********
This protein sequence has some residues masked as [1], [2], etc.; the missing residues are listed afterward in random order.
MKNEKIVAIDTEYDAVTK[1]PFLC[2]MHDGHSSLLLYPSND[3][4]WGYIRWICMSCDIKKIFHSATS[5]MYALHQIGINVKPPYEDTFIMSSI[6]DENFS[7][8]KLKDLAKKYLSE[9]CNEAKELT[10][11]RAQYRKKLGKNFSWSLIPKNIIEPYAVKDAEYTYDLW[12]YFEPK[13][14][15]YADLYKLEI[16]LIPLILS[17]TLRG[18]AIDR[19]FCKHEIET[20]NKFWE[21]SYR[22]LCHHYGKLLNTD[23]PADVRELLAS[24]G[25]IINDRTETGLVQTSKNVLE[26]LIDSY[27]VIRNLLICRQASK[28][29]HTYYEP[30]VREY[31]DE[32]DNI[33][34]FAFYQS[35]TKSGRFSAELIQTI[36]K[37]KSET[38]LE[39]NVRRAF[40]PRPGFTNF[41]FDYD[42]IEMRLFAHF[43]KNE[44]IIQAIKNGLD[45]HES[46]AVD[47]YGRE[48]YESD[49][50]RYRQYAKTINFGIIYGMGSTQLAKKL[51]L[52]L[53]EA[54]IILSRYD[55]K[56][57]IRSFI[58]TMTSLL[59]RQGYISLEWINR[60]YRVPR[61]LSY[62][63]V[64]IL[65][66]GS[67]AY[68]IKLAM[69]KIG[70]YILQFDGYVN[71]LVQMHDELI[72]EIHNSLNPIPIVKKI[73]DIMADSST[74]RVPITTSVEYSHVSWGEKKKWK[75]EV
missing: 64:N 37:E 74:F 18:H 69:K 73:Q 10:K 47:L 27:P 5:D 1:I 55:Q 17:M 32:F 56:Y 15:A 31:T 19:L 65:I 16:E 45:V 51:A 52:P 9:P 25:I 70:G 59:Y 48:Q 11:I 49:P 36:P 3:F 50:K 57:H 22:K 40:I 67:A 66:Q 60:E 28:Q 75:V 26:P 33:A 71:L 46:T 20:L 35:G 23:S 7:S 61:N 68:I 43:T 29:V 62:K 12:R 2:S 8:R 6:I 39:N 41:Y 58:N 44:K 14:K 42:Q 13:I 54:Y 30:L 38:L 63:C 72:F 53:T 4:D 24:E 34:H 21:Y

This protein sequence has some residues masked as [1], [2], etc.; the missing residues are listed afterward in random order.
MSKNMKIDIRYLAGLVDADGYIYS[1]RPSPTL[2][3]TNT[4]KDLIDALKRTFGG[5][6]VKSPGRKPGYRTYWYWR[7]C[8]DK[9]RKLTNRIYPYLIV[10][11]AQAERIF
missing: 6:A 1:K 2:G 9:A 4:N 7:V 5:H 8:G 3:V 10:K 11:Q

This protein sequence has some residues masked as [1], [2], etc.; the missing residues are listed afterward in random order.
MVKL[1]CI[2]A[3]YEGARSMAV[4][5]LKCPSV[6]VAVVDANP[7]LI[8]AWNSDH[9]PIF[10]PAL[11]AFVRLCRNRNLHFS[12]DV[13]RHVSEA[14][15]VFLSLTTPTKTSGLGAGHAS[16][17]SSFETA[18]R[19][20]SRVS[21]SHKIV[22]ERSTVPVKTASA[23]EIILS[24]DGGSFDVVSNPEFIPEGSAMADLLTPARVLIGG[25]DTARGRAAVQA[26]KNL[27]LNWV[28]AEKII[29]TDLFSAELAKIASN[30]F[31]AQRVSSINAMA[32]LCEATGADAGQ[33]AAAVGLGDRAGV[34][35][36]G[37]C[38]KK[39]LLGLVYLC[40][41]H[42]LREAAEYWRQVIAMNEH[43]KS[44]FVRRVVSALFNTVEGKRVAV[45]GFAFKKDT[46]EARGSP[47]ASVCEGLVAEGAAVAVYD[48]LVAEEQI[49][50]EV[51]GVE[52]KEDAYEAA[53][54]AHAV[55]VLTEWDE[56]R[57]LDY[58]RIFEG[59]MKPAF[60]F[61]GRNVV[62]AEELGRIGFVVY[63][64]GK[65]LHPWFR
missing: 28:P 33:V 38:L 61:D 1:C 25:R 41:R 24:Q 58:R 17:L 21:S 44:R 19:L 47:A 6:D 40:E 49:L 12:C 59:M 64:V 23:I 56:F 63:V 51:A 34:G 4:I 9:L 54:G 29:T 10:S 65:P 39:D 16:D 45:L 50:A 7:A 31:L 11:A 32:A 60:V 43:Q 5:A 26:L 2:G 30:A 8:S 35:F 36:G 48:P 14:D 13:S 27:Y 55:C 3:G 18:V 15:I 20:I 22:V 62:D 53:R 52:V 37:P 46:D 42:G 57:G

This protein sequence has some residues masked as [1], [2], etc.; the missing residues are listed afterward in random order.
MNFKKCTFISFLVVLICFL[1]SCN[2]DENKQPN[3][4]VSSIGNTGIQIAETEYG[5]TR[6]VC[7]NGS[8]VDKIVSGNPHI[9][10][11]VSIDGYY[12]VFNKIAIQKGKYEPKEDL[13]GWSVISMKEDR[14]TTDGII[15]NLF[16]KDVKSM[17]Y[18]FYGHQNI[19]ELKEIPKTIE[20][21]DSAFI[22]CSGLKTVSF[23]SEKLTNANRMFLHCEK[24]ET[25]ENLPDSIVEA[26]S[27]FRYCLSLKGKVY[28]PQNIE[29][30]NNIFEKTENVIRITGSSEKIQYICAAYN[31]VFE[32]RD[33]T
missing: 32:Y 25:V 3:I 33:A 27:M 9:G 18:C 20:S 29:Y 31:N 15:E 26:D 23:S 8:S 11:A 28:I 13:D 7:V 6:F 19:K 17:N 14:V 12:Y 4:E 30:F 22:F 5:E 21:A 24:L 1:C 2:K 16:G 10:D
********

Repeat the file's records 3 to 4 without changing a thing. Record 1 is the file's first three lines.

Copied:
This protein sequence has some residues masked as [1], [2], etc.; the missing residues are listed afterward in random order.
MVKL[1]CI[2]A[3]YEGARSMAV[4][5]LKCPSV[6]VAVVDANP[7]LI[8]AWNSDH[9]PIF[10]PAL[11]AFVRLCRNRNLHFS[12]DV[13]RHVSEA[14][15]VFLSLTTPTKTSGLGAGHAS[16][17]SSFETA[18]R[19][20]SRVS[21]SHKIV[22]ERSTVPVKTASA[23]EIILS[24]DGGSFDVVSNPEFIPEGSAMADLLTPARVLIGG[25]DTARGRAAVQA[26]KNL[27]LNWV[28]AEKII[29]TDLFSAELAKIASN[30]F[31]AQRVSSINAMA[32]LCEATGADAGQ[33]AAAVGLGDRAGV[34][35][36]G[37]C[38]KK[39]LLGLVYLC[40][41]H[42]LREAAEYWRQVIAMNEH[43]KS[44]FVRRVVSALFNTVEGKRVAV[45]GFAFKKDT[46]EARGSP[47]ASVCEGLVAEGAAVAVYD[48]LVAEEQI[49][50]EV[51]GVE[52]KEDAYEAA[53][54]AHAV[55]VLTEWDE[56]R[57]LDY[58]RIFEG[59]MKPAF[60]F[61]GRNVV[62]AEELGRIGFVVY[63][64]GK[65]LHPWFR
missing: 28:P 33:V 38:L 61:D 1:C 25:R 41:R 24:Q 58:R 17:L 21:S 44:R 19:L 47:A 6:D 40:E 49:L 12:C 59:M 64:V 23:I 56:F 63:V 51:A 34:G 4:I 9:L 54:G 29:T 10:S 65:P 39:D 16:D 45:L 50:A 7:A 31:L 11:A 32:A 60:V 43:Q 5:A 26:L 2:G 30:A 8:S 35:F 36:G 48:P 14:D 13:S 27:Y 55:C 3:G 18:V 15:I 20:I 22:V 62:D 53:R 52:V 37:P 46:D 42:G 57:G

This protein sequence has some residues masked as [1], [2], etc.; the missing residues are listed afterward in random order.
MNFKKCTFISFLVVLICFL[1]SCN[2]DENKQPN[3][4]VSSIGNTGIQIAETEYG[5]TR[6]VC[7]NGS[8]VDKIVSGNPHI[9][10][11]VSIDGYY[12]VFNKIAIQKGKYEPKEDL[13]GWSVISMKEDR[14]TTDGII[15]NLF[16]KDVKSM[17]Y[18]FYGHQNI[19]ELKEIPKTIE[20][21]DSAFI[22]CSGLKTVSF[23]SEKLTNANRMFLHCEK[24]ET[25]ENLPDSIVEA[26]S[27]FRYCLSLKGKVY[28]PQNIE[29][30]NNIFEKTENVIRITGSSEKIQYICAAYN[31]VFE[32]RD[33]T
missing: 32:Y 25:V 3:I 33:A 27:M 9:G 18:C 20:S 29:Y 31:N 15:E 26:D 23:S 8:S 11:A 28:I 13:D 7:V 6:F 19:K 17:N 14:V 12:Y 4:E 30:F 22:F 5:E 21:A 24:L 1:C 2:K 16:G 10:D